‘Food is so expensive’—Brotherhood of All Nations Church Supports Retirees in Need with Mobile Pantries

Milk, onion and potatoes wait to be loaded into neighbors' cars

All neighbors are welcomed with open arms—and sometimes with hamburgers and hotdogs—at the Mobile Food Pantries Brotherhood of All Nations hosts each month. At one Mobile Pantry held this spring, the church’s volunteers came out early, despite the rain, to grill food for neighbors as they waited in line.

Two volunteers make hamburgers for clients in line.

Margaret, a retired educator, was one neighbor in line. She shared that it’s been harder for her to make ends meet lately with the rise in cost of living. She lives with her son who works, but he doesn’t make enough to support them both right now.

“Food is so expensive, and I don’t get SNAP or nothing like that, so it really helps a lot,” she said.

Education has always been important to Margaret. She majored in social work, which she said was incredibly important to her, as she was the first of 13 kids in her family to go to college. After getting her degree, she worked in a variety of positions, namely in customer service, and eventually taught a GED preparation course.

Although she’s been retired for a few years, she’s considering returning to work because of how desperately the local schools in Benton Harbor need teachers. She originally applied to work as a guidance counselor, but the school is encouraging her to return to work as a full-time social studies teacher.

Margaret enjoys playing board games and having big dinners with her family. She’s a great cook and said the best dessert she makes is German chocolate cake.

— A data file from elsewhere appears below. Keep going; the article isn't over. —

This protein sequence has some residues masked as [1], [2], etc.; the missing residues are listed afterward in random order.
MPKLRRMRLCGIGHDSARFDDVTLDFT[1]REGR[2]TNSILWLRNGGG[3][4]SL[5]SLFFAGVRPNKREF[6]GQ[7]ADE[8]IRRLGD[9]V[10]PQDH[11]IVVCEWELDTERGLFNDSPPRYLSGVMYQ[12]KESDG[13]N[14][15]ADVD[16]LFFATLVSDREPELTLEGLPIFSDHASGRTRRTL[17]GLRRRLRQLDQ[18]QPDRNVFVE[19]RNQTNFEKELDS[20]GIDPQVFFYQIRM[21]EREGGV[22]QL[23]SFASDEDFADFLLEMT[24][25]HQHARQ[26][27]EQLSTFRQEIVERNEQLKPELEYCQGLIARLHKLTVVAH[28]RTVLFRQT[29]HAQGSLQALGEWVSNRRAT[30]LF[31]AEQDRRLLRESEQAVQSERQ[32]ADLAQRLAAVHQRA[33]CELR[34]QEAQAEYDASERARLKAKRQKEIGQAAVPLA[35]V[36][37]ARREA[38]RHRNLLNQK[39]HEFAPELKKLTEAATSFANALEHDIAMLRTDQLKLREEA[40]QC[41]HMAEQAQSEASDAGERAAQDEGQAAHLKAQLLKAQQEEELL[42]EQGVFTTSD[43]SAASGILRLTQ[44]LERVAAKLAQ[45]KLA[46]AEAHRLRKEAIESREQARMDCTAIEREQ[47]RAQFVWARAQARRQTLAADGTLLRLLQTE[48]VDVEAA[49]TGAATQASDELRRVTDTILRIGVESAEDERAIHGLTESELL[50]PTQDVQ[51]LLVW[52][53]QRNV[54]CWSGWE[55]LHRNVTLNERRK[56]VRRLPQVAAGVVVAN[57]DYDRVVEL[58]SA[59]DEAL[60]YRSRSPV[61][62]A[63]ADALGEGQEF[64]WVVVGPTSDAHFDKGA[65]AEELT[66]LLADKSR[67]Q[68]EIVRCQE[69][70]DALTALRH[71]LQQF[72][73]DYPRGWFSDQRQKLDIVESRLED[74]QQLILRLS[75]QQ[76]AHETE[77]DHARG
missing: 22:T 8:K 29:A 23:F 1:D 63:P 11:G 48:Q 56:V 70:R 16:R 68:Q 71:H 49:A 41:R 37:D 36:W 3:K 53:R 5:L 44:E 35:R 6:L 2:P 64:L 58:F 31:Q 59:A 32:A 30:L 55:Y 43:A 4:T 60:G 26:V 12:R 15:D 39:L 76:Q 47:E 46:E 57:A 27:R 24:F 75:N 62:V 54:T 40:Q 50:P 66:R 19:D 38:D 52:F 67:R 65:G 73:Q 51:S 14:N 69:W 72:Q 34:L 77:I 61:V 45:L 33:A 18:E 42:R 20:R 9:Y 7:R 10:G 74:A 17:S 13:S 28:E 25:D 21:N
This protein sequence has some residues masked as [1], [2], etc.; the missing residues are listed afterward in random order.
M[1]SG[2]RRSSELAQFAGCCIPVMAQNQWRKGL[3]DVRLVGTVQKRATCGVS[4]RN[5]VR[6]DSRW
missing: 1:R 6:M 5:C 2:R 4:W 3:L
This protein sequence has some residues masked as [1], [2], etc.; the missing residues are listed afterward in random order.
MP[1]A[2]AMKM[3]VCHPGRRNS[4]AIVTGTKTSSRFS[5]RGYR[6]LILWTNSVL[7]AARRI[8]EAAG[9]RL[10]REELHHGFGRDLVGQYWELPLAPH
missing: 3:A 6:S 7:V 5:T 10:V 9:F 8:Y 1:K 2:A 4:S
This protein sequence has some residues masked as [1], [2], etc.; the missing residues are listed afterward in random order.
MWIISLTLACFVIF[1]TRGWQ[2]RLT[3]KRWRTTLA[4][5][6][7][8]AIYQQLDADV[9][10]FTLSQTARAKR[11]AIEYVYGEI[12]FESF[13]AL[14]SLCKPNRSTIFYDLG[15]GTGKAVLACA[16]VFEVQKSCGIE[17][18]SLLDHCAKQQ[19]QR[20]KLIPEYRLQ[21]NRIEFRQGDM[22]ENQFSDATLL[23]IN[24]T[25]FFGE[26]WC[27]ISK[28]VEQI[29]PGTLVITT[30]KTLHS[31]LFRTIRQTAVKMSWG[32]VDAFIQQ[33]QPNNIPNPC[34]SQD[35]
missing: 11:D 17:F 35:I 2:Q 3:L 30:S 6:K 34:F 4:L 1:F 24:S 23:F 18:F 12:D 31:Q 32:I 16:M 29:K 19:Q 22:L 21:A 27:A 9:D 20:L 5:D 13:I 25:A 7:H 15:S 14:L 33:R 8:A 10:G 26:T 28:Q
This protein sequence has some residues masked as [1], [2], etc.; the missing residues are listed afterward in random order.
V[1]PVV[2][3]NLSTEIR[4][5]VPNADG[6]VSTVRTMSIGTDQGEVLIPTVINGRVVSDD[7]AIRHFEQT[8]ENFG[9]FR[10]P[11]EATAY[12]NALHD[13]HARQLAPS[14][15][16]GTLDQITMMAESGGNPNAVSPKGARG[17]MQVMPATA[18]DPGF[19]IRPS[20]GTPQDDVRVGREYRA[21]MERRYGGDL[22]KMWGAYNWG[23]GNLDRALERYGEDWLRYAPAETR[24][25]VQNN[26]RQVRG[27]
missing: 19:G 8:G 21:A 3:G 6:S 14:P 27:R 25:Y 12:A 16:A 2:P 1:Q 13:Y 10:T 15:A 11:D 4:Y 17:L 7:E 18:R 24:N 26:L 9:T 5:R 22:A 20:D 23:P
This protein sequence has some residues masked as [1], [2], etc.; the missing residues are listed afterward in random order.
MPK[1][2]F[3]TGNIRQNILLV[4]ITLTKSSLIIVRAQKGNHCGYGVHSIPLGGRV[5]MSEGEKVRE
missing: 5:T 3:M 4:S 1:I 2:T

“The best dinner I could probably make anyone is spinach lasagna or broccoli casserole—that’s the best food,” she said.

Two boxes full of food sit in a neighbor's car

At first, Margaret wasn’t sure she should attend the Mobile Pantries, but now she tells all her friends about them. When she needs support, Mobile Pantries help her put food on the table.

“It’s very helpful to a lot of people,” she said. “Some people don’t have food and can’t get food. This helps out a lot.”

Lena, another neighbor in line, concurred:

“It really really helps me out with the meats and vegetables,” she said. “I love vegetables—any green vegetables. There’s not many I don’t like.”

Similar to Margaret, Lena can’t get support from SNAP. She said she makes ends meet by budgeting and receiving supplemental groceries from Mobile Pantries.

Milk, onion and potatoes wait to be loaded into neighbors' cars

Feeding America West Michigan is able to provide Mobile Food Pantries to neighbors in Benton Harbor and other parts of Southwest Michigan thanks in part to the generosity of the United Way of Southwest Michigan, the Frederick S. Upton Foundation (affiliate of the Berrien County Community Foundation) and the Rotary Club of St Joseph-Benton Harbor. Their support—and the generosity of our partners such as Brotherhood of All Nations—means neighbors like Margaret and Lena can continue to access food they need.

Story written by Communication and Marketing Specialist Juliana Ludema.